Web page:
(5) the judgment has been satisfied, released, or discharged; it is based on an earlier judgment that has been reversed or vacated; or applying it prospectively is no longer equitable; or
(6) any other reason that justifies relief.
Fed. R. Civ. P. 60(b); accord Owen v. Dr. Reddy’s Laboratories, No. 1:17-CV-0037-MR-DLH, 2018 WL 1536491, at *1-2 (W.D.N.C. Mar. 29, 2018). Relief under Rule 60(b) is available “only to prevent a grave miscarriage of justice.” United States v. Beggerly, 524 U.S. 38, 47 (1998).
A Rule 60(b) motion must be filed within a “reasonable time,” and with respect to bases (1) through (3), it must be filed “no more than a year after the entry of the judgment or order or the date of the proceeding.” Fed. R. Civ. P. 60(c). The party moving under Rule 60(b) bears the burden of establishing that its motion is timely. Wells Fargo Bank, N.A. v. AMH Roman Two NC, LLC, 859 F.3d 295, 300 (4th Cir. 2017).
After receiving an e-mail from Plaintiff’s counsel on February 14, 2018, at 9:52 a.m. (# 98-2 at 4) Defendants, within one hour and ten minutes responded, “[I]n light of your rejection and counteroffer, our Offer of Judgment is withdrawn.” (# 98-2 at 5.) This, Defendants’ counsel could not do.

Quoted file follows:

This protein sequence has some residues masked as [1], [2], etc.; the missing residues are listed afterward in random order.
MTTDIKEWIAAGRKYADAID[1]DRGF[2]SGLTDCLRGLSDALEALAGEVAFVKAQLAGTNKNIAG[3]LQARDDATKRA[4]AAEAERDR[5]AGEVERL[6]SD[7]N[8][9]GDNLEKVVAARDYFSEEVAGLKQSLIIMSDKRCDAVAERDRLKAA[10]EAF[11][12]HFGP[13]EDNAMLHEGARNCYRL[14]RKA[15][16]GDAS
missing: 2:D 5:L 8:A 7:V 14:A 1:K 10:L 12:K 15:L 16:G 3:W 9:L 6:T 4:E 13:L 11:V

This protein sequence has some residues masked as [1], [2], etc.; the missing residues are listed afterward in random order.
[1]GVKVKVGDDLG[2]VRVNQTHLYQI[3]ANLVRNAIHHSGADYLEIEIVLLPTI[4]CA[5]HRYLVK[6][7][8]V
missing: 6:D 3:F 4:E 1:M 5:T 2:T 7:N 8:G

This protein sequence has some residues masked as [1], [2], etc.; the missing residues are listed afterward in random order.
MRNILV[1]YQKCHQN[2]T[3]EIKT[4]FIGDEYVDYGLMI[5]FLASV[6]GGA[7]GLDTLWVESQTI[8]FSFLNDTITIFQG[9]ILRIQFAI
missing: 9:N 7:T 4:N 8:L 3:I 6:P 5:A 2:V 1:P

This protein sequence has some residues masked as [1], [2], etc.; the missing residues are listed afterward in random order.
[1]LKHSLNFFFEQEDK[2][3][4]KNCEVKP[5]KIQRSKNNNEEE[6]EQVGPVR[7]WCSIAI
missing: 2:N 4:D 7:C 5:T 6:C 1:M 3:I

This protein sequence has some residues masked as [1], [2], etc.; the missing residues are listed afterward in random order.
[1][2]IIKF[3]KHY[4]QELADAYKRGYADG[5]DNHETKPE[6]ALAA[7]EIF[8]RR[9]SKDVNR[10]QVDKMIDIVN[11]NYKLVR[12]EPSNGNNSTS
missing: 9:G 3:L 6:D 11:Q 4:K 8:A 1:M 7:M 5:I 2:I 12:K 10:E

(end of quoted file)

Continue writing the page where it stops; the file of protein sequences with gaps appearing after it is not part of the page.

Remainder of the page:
An Offer of Judgment is an irrevocable offer for a period of fourteen days from the date of the Offer. Colonial Penn Insurance Co. v. Coil, 887 F.2d 1236 (4th Cir. 1989). In Butler v. Smithfield Foods, Inc., 179 F.R.D. 173 (E.D.N.C. 1998), an Offer of Judgment was made by the Defendant in the amount of $12,500.00. Id. at 174. The Plaintiff’s counsel responded six days later, offering to settle for $25,000.00. Id. The Defendant’s counsel, on that same date, refused the Counteroffer. Id. Later, the Plaintiff’s counsel offered to accept $18,000.00, which was also rejected by the Defendant’s counsel. Id. The Plaintiff’s counsel then served a Notice of Acceptance of the Offer of Judgment. Id. The Defendant moved to strike the Acceptance. Id. The Court noted that an Offer of Judgment was irrevocable for the period set forth in Rule 68 of the Federal Rules of Civil Procedure, which is now fourteen days. Id. at 175.